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mirrors
Last Post 05/20/2016 04:11 PM by ed custer. 5 Replies.
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smokey52

Posts:245

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05/18/2016 09:13 PM
I just got a helmet-mounted mirror and used it for the first time today. It took a while to adjust the position, but even after it was set properly so I got a decent view of the road behind me, it made me a little dizzy to check it. I made sure to get a flat mirror so the focal point is on the reflection, not the mirror itself, but I think my eyes first tried to focus on the frame, not the reflected image. Maybe a handle-bar mounted mirror would be better for me.
zootracer

Posts:567

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05/19/2016 12:08 PM
I wear a Bike Peddler (dork) mirror that attaches to your riding glasses. I've been wearing one for decades. I ride a lot of narrow, mountainous, twisting, narrow roads with little or no shoulder. I constantly scan for cars coming up behind me. Once and a while I will get a large truck or a school bus and I might have to pull over and get off my bike , or take the change of getting clipped. Once and a while it will block my perficial vision (not often). And sometimes my brain tells me an oncoming car is about to hit me head-on, but it's the image in my mirror. I tried a helmet mounted mirror, but too much vibration. Yeah, I know they look dorky. But at my age (73) who cares? Live to ride another day....
79pmooney

Posts:1735

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05/19/2016 06:06 PM
I've been using helmet mounted for years, but the standard Third-Eye helmets mounts and the visors I use don't play together very well so I have been making my own mount to screw to the visor. I shape a thin aluminum sheet to fit the visor and hang down about 3/4" with a lip at the bottom. Both sides get fiberglassed with cloth tape and epoxy resin. This gets bolted to the helmet wit a pair of small screws.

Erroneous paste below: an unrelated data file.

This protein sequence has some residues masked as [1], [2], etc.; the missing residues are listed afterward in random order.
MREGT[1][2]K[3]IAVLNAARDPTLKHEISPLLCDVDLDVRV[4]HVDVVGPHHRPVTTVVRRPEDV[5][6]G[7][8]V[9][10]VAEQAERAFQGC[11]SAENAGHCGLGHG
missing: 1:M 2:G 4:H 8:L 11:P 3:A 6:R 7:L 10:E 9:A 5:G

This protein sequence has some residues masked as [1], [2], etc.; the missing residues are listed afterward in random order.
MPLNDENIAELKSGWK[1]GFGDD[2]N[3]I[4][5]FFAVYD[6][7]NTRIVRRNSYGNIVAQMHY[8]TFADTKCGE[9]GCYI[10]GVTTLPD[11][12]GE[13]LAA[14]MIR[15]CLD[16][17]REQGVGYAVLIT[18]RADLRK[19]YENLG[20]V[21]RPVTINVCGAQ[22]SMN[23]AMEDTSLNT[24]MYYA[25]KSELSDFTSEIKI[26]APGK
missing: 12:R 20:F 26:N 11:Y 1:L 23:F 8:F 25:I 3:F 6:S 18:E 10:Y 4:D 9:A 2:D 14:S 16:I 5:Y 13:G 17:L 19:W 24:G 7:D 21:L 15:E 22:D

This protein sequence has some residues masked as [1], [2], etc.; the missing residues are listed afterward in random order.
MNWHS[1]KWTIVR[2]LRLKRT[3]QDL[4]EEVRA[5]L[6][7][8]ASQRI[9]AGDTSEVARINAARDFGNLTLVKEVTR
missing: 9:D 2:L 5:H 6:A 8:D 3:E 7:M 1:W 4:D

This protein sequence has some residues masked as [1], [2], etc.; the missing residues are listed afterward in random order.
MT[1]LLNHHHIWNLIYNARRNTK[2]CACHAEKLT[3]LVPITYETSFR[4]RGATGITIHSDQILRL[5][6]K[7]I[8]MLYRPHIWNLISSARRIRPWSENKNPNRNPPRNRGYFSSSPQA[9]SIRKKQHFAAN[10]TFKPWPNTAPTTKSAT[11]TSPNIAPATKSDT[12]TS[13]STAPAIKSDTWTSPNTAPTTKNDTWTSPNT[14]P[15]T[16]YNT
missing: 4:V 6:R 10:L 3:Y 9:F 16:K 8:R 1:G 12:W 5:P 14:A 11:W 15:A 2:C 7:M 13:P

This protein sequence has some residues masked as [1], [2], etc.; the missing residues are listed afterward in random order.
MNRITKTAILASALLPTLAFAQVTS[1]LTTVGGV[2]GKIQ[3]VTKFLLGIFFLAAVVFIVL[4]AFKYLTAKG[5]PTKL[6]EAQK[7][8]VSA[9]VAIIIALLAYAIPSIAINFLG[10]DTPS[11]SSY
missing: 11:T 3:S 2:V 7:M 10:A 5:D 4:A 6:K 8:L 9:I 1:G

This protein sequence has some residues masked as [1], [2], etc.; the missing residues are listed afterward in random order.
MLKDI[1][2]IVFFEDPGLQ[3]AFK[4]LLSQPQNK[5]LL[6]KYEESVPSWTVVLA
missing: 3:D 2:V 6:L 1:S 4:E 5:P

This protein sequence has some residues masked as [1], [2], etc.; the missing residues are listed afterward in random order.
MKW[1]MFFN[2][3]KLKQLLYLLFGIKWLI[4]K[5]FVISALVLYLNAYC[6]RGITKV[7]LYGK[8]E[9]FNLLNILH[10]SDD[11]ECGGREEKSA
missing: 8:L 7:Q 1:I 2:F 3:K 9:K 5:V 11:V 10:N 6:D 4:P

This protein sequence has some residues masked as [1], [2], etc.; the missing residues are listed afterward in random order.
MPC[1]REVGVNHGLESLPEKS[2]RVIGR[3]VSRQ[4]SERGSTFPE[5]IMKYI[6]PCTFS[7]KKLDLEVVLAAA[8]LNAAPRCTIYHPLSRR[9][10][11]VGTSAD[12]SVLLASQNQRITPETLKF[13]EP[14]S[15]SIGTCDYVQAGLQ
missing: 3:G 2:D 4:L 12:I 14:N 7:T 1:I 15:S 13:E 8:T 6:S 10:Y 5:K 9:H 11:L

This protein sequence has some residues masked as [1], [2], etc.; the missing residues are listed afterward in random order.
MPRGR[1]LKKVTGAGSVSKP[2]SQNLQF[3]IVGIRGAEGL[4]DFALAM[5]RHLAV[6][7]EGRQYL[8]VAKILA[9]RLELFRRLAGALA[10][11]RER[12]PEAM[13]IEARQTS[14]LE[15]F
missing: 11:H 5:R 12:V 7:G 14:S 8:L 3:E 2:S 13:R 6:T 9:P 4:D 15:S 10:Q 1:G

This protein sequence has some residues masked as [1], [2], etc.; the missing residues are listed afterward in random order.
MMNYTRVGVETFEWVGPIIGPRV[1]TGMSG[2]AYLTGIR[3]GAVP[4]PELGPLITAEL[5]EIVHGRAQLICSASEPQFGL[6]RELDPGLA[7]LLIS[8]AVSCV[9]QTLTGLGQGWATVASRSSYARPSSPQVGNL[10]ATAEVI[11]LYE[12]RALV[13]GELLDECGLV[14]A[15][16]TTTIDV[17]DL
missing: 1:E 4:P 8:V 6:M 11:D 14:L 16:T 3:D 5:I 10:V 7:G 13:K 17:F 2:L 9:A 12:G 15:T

The Third-Eye clamp gets a far better grab on the fiberglass, the mirror is exactly where it should be and vibration almost never is an issue. Plus it is not on my glasses. As one who has no alternative to glasses and has to pay a lot for each pair, putting something on them that might damage them is something I won't do.

This leads me to another rant. Just why cannot helmet and mirror manufacturers get together on a standard that would allow mirrors to bolt to visors or to a standard bracket like I make? The bracket I make, if made from plastic could sell for $12 at a nice profit if it could fit any helmet with a visor.

Every time I get a different helmet, the visor is different and I have to make a new bracket to do the same thing.

Ben
ChinookPass

Posts:809

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05/20/2016 10:31 AM
I'm still waiting for my cerevellum...
KootnaMoots

Posts:47

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05/20/2016 12:11 PM
Something else to consider for us older riders is hearing aids. I went along trying to keep a eye on the mirror and ride straight until my wife badgered me to get some hearing help. She all ready had the hearing aids. I got them and after sorting them out I can hear the vehicles way sooner. Even the Priuses can be heard. I can spend more time looking where I am going. I have had the aids for 8 years and I just turned 83. I tried a few and ended at Sam's mainly due to the 90 day trial period and the wind noise is not a factor. The aids bring your higher pitches up and you can here the vehicle tire noise.
zootracer

Posts:567

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05/20/2016 04:11 PM
Good tip on hearing aids. I rely more on my vision than my ears, thus the need for a mirror. I had my hearing checked last year, my hearing has definitely diminished, I was recommended for a hearing aid, but so far I have balked. Maybe time for rethinking...
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